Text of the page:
In a statement issued today, the Editors Guild of India urged editors and journalists to exercise utmost restraint in reporting “communal disturbances that have erupted in various parts of the country”.
The remarks come amid communal violence in several states following Ram Navami processions.
It noted that “in the understandable desire to be first with the news, and to catch the eye of news consumers, many editors and reporters appear to be rushing to conclusions, and assigning responsibility to one or the other community, without a full appreciation of the facts, contect, and calculations and work”. It said this could have lasting implications.
Acknowledging the hazards faced by on-ground reporters in riot-like situations, the journalist body expressed dismay that “due diligence has been wanting in the evaluation and presentation of reports of the clashes between communities,” which was especially evident in electronic, digital, and social media.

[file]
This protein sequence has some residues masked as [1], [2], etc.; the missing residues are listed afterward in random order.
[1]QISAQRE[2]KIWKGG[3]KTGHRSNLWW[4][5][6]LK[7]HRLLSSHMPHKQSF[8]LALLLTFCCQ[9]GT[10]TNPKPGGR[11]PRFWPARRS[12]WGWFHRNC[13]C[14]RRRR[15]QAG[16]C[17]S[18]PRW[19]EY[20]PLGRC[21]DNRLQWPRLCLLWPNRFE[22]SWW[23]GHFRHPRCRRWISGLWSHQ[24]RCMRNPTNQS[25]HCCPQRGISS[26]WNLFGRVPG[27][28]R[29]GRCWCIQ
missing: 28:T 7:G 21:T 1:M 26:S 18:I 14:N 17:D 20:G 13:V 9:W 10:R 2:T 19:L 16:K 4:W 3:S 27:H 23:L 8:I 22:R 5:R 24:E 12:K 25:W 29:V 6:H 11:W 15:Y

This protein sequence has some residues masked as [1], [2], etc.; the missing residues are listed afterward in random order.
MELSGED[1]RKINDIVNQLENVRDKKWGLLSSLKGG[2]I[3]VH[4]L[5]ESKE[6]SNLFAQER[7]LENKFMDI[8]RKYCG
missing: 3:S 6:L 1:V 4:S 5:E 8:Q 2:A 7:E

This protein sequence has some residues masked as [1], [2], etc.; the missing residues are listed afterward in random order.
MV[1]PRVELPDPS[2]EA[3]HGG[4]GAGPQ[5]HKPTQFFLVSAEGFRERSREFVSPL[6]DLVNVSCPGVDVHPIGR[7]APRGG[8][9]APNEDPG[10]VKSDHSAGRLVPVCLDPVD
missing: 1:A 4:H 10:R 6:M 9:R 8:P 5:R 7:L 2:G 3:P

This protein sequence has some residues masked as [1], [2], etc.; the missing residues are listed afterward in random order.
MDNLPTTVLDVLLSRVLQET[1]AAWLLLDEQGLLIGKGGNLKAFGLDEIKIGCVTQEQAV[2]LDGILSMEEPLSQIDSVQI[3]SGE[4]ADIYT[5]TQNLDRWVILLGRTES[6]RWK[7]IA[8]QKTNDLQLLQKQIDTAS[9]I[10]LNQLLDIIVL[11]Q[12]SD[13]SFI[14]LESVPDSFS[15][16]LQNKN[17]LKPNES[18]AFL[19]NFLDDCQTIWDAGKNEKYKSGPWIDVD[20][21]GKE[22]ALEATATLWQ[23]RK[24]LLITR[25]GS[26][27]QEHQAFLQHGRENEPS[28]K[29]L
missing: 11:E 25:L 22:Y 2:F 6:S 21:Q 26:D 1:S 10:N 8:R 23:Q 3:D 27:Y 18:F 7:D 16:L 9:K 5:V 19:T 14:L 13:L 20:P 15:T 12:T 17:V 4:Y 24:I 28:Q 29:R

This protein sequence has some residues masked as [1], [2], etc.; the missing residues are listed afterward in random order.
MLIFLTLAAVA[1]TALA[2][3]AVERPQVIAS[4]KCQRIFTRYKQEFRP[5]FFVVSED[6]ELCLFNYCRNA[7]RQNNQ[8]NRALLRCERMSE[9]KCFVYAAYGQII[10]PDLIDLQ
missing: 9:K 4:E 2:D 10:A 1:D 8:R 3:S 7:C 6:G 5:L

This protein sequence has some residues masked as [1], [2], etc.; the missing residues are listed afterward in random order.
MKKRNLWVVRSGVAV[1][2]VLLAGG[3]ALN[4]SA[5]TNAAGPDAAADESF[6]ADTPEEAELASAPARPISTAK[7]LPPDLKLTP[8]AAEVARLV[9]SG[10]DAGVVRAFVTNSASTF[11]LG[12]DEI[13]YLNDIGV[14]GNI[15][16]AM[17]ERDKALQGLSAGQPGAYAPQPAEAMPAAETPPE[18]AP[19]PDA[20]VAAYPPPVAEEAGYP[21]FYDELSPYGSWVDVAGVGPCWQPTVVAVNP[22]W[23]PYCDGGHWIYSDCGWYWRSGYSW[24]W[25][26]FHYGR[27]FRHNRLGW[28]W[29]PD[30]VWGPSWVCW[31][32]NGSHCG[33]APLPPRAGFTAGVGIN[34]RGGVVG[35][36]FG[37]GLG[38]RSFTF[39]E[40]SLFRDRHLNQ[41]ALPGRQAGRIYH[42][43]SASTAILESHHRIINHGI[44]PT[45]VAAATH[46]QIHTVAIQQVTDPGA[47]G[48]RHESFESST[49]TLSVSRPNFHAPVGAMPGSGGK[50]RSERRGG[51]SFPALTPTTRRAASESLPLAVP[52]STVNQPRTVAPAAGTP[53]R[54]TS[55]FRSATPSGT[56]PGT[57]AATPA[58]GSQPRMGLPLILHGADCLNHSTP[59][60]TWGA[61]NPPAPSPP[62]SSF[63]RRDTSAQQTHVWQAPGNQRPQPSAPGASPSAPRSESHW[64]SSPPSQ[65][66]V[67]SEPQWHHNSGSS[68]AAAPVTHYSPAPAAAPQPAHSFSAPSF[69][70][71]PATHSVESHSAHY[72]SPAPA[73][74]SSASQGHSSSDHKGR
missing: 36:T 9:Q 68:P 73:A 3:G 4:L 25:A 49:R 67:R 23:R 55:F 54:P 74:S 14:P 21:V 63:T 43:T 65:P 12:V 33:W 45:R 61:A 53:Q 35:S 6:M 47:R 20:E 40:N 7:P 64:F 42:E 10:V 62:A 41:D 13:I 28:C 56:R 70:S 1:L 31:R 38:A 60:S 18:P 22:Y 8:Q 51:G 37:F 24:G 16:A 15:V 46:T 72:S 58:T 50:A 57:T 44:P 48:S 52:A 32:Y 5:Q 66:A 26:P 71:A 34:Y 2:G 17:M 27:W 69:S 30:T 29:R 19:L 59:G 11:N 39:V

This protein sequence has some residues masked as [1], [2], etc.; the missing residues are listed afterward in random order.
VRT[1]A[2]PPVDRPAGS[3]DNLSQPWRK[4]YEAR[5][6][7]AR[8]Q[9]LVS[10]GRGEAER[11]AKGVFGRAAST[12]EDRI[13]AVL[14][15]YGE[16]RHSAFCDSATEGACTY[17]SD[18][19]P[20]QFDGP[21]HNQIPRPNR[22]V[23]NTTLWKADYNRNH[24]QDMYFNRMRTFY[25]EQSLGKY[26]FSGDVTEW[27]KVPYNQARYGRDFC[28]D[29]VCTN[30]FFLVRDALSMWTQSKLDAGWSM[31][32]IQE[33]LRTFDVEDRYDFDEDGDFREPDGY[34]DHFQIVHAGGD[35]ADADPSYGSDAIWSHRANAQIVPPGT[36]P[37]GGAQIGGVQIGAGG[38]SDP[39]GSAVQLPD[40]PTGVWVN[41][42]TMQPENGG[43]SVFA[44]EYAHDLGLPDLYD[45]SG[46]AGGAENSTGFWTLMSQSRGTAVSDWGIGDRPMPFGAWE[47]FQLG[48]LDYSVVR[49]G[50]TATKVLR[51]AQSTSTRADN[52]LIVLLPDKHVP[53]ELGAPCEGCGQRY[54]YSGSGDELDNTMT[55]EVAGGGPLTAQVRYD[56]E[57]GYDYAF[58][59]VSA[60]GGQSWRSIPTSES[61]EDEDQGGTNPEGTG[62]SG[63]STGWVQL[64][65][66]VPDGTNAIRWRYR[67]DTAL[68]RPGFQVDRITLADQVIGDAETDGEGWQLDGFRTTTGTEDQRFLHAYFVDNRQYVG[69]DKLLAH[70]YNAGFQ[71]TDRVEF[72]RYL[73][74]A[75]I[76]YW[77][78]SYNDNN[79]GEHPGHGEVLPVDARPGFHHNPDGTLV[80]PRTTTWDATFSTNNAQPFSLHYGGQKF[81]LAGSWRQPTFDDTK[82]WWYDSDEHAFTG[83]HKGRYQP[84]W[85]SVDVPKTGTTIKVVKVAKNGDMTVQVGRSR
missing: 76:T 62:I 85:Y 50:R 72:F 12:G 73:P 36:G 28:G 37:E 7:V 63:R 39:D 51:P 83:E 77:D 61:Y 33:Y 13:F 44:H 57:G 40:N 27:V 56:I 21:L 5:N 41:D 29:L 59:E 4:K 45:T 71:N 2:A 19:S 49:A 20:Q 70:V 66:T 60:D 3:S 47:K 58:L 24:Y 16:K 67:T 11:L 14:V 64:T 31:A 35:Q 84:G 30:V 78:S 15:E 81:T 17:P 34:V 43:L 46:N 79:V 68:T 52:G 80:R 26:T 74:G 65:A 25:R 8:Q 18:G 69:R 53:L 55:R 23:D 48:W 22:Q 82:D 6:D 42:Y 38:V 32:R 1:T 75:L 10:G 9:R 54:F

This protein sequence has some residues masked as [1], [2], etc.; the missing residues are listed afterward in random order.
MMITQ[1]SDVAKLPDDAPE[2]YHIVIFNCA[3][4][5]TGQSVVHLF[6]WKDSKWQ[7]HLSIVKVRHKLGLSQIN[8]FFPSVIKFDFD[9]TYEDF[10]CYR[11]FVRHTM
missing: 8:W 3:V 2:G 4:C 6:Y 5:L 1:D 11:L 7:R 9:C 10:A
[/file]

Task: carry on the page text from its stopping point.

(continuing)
The statement said that the long arc of communal violence in India shows that most incidents are rarely what they seem to be on the surface, that the patronage of politicians, officials, and non-state actors is well documented, and that it was therefore incumbent for editors to bring their experience and perspective to the newsroom in these “surcharged times”.
The statement by EGI concluded by saying that it was necessary for every journalist to make the extra effort to maintain fairness, neutrality, and balance, and to not allow themselves to become pawns in the “larger game of polarisation”.
“Journalism has many noble objectives as well as professional obligations. Helping preserve social peace and communal harmony – by not only fueling rumours, by not being partisan, and by not setting citizen against citizen – is one such worthy professional obligation.”
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